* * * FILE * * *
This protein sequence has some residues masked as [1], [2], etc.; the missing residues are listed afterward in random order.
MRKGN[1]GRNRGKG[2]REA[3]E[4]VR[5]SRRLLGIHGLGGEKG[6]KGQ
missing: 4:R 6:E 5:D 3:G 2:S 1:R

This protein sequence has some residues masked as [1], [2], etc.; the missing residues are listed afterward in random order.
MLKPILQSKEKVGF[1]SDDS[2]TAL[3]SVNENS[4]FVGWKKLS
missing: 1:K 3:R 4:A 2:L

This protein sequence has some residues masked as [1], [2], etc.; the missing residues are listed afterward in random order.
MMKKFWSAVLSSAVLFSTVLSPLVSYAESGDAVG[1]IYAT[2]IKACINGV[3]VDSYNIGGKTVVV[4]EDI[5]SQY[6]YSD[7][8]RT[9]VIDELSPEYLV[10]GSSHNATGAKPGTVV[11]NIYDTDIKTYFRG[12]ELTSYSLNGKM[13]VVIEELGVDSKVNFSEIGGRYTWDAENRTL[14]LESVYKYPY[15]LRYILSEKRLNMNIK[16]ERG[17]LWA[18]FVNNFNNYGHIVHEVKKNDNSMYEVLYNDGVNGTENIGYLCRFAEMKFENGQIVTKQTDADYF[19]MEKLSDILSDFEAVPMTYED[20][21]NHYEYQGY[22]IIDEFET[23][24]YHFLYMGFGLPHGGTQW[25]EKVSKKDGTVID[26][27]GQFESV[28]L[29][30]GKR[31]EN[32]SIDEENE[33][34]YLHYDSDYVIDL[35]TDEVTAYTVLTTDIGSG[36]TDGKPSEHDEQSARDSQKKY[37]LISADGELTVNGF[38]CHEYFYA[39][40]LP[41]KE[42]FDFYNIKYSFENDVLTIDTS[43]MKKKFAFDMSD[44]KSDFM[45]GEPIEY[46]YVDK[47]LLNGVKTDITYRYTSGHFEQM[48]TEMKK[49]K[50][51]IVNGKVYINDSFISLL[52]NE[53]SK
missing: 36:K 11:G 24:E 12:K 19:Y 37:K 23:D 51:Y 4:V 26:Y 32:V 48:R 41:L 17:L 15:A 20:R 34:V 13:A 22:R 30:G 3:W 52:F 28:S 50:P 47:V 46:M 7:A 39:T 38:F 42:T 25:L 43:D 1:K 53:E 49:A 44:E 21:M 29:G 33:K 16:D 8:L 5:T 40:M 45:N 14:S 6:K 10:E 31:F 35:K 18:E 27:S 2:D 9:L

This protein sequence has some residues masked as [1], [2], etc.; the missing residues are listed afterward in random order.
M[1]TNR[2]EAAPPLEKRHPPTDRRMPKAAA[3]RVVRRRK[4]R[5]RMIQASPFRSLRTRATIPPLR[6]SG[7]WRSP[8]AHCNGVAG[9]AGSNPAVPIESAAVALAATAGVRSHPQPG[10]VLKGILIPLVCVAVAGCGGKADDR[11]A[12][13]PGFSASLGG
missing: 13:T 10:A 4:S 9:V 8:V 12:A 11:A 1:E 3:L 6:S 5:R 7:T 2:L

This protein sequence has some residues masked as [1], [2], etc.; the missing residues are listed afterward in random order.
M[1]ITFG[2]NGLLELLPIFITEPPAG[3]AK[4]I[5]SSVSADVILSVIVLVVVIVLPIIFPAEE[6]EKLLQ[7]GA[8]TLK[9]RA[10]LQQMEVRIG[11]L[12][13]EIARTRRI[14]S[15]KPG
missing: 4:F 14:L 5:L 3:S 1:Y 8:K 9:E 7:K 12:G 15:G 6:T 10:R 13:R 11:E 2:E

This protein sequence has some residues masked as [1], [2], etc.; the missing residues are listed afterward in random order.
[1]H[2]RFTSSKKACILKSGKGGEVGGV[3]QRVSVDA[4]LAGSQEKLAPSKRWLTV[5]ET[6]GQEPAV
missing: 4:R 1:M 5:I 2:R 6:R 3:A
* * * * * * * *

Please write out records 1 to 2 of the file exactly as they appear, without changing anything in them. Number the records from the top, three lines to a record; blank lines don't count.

This protein sequence has some residues masked as [1], [2], etc.; the missing residues are listed afterward in random order.
MRKGN[1]GRNRGKG[2]REA[3]E[4]VR[5]SRRLLGIHGLGGEKG[6]KGQ
missing: 4:R 6:E 5:D 3:G 2:S 1:R

This protein sequence has some residues masked as [1], [2], etc.; the missing residues are listed afterward in random order.
MLKPILQSKEKVGF[1]SDDS[2]TAL[3]SVNENS[4]FVGWKKLS
missing: 1:K 3:R 4:A 2:L